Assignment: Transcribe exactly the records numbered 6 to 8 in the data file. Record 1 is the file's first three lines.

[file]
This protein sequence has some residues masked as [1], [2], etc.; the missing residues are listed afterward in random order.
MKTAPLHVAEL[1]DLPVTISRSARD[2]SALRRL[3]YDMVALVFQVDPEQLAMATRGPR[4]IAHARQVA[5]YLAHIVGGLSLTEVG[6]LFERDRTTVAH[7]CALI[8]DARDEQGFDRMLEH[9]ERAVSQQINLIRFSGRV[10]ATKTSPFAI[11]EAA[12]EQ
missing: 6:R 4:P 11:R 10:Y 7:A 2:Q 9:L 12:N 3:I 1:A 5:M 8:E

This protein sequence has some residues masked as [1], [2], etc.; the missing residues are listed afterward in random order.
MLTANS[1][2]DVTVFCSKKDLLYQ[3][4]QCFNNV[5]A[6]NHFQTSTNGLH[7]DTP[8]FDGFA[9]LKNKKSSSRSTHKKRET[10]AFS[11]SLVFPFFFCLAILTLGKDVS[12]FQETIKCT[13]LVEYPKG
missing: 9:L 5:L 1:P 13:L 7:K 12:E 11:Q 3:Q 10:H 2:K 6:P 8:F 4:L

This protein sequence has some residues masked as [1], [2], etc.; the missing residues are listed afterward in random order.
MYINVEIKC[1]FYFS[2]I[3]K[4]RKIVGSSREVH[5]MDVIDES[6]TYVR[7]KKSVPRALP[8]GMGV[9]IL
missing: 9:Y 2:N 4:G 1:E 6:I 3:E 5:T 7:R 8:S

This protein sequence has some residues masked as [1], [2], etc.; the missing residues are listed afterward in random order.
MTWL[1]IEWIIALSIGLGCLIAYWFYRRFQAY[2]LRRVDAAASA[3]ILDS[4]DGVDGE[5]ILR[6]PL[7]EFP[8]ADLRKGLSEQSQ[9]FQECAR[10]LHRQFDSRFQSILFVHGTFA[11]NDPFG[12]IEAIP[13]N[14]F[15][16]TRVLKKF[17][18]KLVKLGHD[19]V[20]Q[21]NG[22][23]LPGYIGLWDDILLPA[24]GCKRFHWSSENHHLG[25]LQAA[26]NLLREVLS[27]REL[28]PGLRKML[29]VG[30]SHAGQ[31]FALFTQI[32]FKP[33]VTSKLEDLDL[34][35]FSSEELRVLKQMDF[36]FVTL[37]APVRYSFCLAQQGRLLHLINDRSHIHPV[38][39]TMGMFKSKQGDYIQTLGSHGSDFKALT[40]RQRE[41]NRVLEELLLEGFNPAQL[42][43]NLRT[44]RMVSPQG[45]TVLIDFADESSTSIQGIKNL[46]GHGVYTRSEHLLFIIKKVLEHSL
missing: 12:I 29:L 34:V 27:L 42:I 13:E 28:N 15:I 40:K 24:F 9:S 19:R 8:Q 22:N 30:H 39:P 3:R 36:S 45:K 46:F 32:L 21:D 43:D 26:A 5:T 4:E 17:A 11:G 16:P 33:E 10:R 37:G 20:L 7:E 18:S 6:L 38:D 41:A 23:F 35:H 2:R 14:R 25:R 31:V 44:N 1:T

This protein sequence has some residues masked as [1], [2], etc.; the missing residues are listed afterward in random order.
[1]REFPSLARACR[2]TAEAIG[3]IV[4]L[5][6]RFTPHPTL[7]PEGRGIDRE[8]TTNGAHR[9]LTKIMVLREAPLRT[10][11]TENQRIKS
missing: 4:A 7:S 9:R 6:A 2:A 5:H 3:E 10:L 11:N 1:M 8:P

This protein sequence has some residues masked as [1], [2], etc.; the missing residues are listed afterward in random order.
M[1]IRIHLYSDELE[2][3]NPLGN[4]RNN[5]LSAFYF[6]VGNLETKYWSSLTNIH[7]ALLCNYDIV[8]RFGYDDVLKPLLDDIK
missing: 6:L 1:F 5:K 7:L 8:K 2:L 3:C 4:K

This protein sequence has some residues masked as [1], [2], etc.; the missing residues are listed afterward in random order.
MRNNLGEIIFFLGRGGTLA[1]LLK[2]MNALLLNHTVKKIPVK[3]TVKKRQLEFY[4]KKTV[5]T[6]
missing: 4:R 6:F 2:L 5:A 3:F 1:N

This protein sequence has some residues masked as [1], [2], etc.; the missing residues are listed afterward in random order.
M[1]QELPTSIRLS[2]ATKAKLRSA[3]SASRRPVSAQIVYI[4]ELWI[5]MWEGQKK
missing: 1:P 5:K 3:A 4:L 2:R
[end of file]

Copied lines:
This protein sequence has some residues masked as [1], [2], etc.; the missing residues are listed afterward in random order.
M[1]IRIHLYSDELE[2][3]NPLGN[4]RNN[5]LSAFYF[6]VGNLETKYWSSLTNIH[7]ALLCNYDIV[8]RFGYDDVLKPLLDDIK
missing: 6:L 1:F 5:K 7:L 8:K 2:L 3:C 4:K

This protein sequence has some residues masked as [1], [2], etc.; the missing residues are listed afterward in random order.
MRNNLGEIIFFLGRGGTLA[1]LLK[2]MNALLLNHTVKKIPVK[3]TVKKRQLEFY[4]KKTV[5]T[6]
missing: 4:R 6:F 2:L 5:A 3:F 1:N

This protein sequence has some residues masked as [1], [2], etc.; the missing residues are listed afterward in random order.
M[1]QELPTSIRLS[2]ATKAKLRSA[3]SASRRPVSAQIVYI[4]ELWI[5]MWEGQKK
missing: 1:P 5:K 3:A 4:L 2:R